Rutherford Remarks at FY24 Budget Hearing for Customs & Border Protection​​​​​​​ (As Prepared)

Apr 19, 2023

The work agents and officers of U.S. Customs and Border Protection do every day has immense importance to both our national and economic security.

Put simply, their collective job is to keep bad things and people from entering the country illegally.

However, our agents and officers’ jobs are made harder by the President’s fundamentally unserious budget request for CBP.

Unfortunately, the Fiscal Year 24 request is full of inexplicable gimmicks, and I'll explain those later. 

For example, the President proposes $174 million dollars for additional surveillance towers, but fails to provide adequate funding to maintain the ones we already have in the field.

The budget request calls for an additional 350 Border Patrol Agents, and at the same time cuts funding for Border Patrol pay by $63 million dollars.

There is not a single dollar in the CBP request to counter the small drones that the cartels fly across the border – to conduct surveillance on our agents and deliver drug loads.

In fact, the holes that Congress would have to fill, just to maintain the level of capability we have today, totals nearly $400 million dollars due to these gimmicks.

If we funded CBP at the requested level, the border would be less secure. And I know you don't want that, and neither do we. 

The FY 24 request for CBP is disappointing because the men and women in the field need more funding to do the very difficult job we’ve given them.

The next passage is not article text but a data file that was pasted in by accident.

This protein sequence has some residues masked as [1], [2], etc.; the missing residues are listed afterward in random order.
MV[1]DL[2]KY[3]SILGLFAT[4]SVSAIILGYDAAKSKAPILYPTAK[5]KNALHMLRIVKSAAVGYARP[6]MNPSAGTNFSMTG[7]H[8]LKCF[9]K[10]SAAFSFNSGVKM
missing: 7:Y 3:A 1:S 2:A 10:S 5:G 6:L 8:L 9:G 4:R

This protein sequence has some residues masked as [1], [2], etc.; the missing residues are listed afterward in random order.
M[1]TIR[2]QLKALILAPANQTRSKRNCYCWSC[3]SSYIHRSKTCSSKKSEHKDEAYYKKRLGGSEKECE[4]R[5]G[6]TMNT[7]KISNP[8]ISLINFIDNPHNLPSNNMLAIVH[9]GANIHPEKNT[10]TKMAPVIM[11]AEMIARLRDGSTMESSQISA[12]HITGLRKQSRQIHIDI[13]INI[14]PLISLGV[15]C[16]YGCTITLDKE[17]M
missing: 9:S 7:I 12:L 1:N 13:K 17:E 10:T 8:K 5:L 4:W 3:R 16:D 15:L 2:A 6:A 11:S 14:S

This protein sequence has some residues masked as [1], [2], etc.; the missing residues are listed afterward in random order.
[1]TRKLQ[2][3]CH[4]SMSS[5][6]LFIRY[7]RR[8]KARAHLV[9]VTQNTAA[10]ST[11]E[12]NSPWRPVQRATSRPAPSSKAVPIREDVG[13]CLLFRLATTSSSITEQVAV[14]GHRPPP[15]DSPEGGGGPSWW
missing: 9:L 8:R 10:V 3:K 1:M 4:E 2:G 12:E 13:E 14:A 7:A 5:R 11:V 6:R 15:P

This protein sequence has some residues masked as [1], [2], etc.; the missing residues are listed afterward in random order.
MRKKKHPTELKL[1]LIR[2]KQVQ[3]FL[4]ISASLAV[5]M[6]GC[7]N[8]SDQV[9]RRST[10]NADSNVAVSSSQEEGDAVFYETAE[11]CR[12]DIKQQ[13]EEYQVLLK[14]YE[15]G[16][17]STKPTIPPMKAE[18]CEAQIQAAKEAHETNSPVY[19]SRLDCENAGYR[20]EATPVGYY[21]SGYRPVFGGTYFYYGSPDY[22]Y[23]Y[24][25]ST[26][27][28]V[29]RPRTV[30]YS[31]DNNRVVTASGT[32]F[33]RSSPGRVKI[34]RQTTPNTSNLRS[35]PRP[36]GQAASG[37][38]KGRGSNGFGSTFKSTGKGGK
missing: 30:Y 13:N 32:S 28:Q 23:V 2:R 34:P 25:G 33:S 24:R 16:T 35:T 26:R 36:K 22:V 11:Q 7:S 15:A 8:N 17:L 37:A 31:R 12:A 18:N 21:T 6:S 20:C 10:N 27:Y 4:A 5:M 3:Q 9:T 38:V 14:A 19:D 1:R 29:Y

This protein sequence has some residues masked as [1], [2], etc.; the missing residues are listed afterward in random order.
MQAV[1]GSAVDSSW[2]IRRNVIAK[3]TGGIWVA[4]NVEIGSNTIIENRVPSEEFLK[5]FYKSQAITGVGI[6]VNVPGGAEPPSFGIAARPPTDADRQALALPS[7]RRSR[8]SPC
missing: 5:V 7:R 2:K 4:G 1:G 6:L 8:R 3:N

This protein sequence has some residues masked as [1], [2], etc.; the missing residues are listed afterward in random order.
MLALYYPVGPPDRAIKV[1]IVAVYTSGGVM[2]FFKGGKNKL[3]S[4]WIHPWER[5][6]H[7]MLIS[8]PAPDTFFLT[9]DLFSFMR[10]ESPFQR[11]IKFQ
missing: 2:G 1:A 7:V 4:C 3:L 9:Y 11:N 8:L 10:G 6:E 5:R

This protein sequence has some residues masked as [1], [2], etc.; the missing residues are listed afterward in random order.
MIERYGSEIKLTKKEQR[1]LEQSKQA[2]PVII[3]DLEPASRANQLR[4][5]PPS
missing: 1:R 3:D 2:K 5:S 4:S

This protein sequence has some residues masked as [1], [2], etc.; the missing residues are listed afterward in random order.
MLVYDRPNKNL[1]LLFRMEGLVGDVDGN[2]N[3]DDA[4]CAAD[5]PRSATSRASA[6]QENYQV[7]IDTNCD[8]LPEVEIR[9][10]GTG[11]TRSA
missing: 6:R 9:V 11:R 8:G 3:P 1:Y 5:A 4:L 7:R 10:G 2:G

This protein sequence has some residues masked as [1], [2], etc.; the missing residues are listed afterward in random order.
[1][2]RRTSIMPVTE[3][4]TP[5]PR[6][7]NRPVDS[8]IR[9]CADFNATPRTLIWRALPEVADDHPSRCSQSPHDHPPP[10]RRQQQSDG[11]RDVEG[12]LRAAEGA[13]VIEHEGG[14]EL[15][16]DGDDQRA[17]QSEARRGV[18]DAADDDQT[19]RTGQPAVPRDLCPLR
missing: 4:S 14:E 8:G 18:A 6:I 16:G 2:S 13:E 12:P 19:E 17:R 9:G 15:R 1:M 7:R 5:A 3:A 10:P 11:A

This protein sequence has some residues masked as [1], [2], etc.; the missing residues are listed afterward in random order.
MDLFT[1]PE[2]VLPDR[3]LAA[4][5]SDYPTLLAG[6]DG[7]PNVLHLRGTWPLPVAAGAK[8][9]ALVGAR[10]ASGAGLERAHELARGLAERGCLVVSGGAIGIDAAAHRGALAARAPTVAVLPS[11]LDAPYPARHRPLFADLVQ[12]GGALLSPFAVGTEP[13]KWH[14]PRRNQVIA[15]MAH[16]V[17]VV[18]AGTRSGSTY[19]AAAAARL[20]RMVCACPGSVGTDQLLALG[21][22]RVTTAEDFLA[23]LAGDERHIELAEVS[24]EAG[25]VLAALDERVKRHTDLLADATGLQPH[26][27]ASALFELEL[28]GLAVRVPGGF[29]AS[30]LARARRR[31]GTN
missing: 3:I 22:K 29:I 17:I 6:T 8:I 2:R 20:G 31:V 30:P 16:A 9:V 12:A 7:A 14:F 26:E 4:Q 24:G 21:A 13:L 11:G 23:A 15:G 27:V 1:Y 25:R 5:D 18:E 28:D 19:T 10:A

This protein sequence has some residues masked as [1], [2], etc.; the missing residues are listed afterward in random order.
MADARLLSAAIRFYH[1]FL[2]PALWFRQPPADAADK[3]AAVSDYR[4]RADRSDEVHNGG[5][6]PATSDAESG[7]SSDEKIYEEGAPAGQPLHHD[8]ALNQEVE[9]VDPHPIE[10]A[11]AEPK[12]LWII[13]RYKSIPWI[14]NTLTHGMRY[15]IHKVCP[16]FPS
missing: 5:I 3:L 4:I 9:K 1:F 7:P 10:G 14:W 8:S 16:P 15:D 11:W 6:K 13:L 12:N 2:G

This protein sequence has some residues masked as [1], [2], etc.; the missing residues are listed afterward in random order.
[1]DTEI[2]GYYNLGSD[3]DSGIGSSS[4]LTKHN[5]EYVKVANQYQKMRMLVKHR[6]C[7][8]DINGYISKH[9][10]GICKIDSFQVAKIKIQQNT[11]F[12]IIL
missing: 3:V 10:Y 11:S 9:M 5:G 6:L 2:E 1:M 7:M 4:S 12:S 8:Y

They need more agents, officers, and processing coordinators.

We have fewer than 19,000 agents in the field. The lowest level in years, and we continue to lose seasoned agents at an unsustainable rate.

They need more advanced technology to detect illicit activity and prevent fentanyl from devastating the lives of our fellow Americans throughout the country.

And they need more physical infrastructure. But instead, this budget asks that we spend existing barrier money on environmental remediation instead of new fencing barrier.

The President’s budget request is a mere $4.2 million dollars above last year’s level – despite the record number of crossings we’ve had over the last two years.

If you factor in the high inflation we have seen over the last few months – the Administration is essentially cutting the CBP budget at a time of border crisis.

Budgets communicate priorities, and it’s clear by this request that the President’s priority is not securing our border, nor providing the men and women in the field the means to hold the line.

With Title 42 about to end, the situation on the border could easily go from bad to much, much worse.

Make no mistake, our adversaries, the Transnational Criminal Organizations who control every inch of the Mexican side of the border, will do everything in their power to continue to traffic narcotics and people fueling violence and human suffering.

I look forward to working with my colleagues on both sides of the aisle to properly fund CBP and our border security efforts.

I’ll now turn to my colleague, Mr. Cuellar, for any opening remarks he may have.